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Health officials are sounding the alarm that travelers through Newark Liberty International Airport (EWR) were exposed to the measles in early January of this year.

On January 2, 2018, a traveler with a confirmed case of the highly contagious disease arrived in Newark from an international flight. The New Jersey Department of Health statement notes that the traveler was “infectious on that day” when she arrived into Terminal C. After a layover, she “departed for Indianapolis from a domestic terminal,” but “may have traveled to other areas of the airport.”

Due to the unknown extent of the exposure, the NJDOH is warning all travelers that were at the airport between 6:30am and 5:30pm on January 2 that they “may have been exposed to measles, and if infected could develop symptoms as late as January 23.” The department isn’t sharing the traveler’s flight information, but notes that “local health departments are also working to notify New Jersey residents who were identified as potentially exposed on the ill individual’s flights.”

Measles symptoms include rash, high fever, cough, runny nose and red, watery eyes. If you were traveling through Newark on January 2 and have these symptoms, NJDOH recommends that you “call a health care provider before going to a medical office or emergency department.” That will give the medical provider a chance to prepare to evaluate you without further spreading the highly contagious disease.

Measles spreads via coughing and sneezing, and the virus can live for “up to two hours in an airspace where the infected person coughed or sneezed.” According to the CDC, measles is so contagious that if one person has it, 90% of the people close to that person who are not immune will also become infected.”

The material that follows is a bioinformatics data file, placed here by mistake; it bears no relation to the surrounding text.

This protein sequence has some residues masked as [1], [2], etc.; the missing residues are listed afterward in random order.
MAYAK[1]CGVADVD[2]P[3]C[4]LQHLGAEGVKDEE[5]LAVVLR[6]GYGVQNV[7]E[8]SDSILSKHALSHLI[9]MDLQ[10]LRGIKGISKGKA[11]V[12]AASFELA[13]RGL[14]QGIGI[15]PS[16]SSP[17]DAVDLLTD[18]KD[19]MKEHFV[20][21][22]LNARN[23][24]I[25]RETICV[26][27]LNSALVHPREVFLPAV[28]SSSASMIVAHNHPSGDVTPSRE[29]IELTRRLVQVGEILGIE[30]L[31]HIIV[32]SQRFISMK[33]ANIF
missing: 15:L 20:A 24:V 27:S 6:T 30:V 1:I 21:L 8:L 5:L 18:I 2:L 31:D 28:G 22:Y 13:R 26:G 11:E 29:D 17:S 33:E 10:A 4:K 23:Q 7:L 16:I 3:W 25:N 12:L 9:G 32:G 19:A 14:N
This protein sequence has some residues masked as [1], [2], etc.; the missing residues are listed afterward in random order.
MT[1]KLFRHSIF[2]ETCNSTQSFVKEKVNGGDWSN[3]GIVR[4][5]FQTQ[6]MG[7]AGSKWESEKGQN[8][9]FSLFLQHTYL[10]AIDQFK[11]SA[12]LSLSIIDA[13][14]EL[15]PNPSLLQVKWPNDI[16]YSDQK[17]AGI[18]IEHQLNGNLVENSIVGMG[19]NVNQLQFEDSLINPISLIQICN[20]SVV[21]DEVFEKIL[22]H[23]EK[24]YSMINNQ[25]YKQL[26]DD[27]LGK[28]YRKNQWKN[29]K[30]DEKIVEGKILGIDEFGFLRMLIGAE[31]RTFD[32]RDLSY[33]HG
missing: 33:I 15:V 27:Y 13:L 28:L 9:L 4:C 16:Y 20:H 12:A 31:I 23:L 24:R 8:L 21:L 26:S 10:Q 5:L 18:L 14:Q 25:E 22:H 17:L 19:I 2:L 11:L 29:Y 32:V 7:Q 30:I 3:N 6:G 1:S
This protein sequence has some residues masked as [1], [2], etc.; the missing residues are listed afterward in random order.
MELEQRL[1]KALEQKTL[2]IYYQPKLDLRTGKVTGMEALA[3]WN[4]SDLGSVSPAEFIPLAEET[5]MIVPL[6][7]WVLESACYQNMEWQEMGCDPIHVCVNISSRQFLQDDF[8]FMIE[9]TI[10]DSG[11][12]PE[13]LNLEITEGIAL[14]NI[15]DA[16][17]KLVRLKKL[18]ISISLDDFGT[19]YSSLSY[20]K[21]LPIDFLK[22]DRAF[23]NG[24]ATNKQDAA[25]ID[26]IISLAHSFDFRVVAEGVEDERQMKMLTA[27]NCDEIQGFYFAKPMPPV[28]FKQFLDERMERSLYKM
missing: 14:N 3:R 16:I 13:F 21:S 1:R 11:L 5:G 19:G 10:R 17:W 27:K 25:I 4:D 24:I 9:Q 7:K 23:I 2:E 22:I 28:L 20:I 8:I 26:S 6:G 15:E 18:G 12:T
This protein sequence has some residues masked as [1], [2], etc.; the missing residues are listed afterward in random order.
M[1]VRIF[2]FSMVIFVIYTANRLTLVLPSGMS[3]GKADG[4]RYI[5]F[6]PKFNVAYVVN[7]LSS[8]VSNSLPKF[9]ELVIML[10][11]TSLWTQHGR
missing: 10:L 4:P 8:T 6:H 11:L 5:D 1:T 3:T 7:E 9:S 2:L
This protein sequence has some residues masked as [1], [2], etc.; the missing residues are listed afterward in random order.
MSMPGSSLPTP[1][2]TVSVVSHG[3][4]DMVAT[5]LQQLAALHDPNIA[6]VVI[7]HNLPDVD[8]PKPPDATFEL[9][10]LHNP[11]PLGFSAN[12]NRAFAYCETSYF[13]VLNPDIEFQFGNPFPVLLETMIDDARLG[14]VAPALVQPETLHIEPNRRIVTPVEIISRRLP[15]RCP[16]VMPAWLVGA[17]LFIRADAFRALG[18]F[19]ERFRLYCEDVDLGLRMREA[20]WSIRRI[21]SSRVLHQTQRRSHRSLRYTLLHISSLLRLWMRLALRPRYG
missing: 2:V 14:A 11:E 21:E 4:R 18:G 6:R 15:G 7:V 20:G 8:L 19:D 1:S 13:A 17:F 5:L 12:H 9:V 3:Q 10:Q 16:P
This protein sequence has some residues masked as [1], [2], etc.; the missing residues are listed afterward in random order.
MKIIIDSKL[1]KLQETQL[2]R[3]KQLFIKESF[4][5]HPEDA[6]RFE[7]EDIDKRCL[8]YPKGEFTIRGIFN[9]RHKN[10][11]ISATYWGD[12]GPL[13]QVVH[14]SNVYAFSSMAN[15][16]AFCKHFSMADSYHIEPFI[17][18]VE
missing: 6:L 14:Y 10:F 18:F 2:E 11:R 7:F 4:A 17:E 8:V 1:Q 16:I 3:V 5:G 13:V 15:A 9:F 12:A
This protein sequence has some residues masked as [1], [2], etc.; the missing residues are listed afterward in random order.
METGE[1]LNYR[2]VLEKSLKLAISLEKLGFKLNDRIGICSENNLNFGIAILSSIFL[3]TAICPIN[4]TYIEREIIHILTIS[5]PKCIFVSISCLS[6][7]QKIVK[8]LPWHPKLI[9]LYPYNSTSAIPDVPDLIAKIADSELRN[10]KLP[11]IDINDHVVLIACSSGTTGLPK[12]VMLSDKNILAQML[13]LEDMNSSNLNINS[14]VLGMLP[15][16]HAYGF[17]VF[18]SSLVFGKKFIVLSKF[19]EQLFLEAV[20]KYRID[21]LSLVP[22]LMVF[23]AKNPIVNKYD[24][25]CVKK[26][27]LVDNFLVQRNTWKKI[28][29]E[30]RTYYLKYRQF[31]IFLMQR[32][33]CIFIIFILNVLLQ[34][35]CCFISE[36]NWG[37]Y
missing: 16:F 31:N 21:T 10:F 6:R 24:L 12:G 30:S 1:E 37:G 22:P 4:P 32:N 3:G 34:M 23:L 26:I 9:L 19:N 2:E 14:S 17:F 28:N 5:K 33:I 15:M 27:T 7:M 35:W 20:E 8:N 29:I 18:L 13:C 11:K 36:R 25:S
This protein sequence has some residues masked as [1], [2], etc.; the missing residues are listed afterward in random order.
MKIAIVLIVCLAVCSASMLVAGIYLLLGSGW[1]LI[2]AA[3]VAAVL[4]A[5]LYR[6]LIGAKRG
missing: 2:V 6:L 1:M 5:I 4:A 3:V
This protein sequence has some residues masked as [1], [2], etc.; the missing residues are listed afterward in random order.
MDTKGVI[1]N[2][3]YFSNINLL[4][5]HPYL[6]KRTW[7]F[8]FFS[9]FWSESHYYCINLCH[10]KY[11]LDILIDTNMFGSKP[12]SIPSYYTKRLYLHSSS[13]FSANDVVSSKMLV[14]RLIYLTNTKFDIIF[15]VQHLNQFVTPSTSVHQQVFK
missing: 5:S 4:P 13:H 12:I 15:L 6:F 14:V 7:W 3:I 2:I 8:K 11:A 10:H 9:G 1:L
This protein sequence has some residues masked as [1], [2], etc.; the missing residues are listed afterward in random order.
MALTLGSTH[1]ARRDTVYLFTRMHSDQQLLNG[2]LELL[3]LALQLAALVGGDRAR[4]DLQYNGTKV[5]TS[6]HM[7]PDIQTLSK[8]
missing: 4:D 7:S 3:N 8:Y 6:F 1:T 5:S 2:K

Those that are current on their measles/mumps/rubella (MMR) vaccine should be protected from any possible exposure. That’s why New Jersey state epidemiologist Christina Tan recommends that everyone stay up to date on their vaccines:

Two doses of measles vaccine are about 97 percent effective in preventing measles. We urge everyone to check to make sure they and their family members are up-to-date on measles/mumps/rubella (MMR) vaccines and all other age-appropriate immunizations. Getting vaccinated not only protects you, it protects others around you who are too young to get the vaccine or can’t receive it for medical reasons. If you’re planning an international trip, the World Health Organization recommends that adults or adolescents unsure of their immune status get a dose of measles vaccine before traveling.

Featured image by Ronaldo Schemidt / Getty Images

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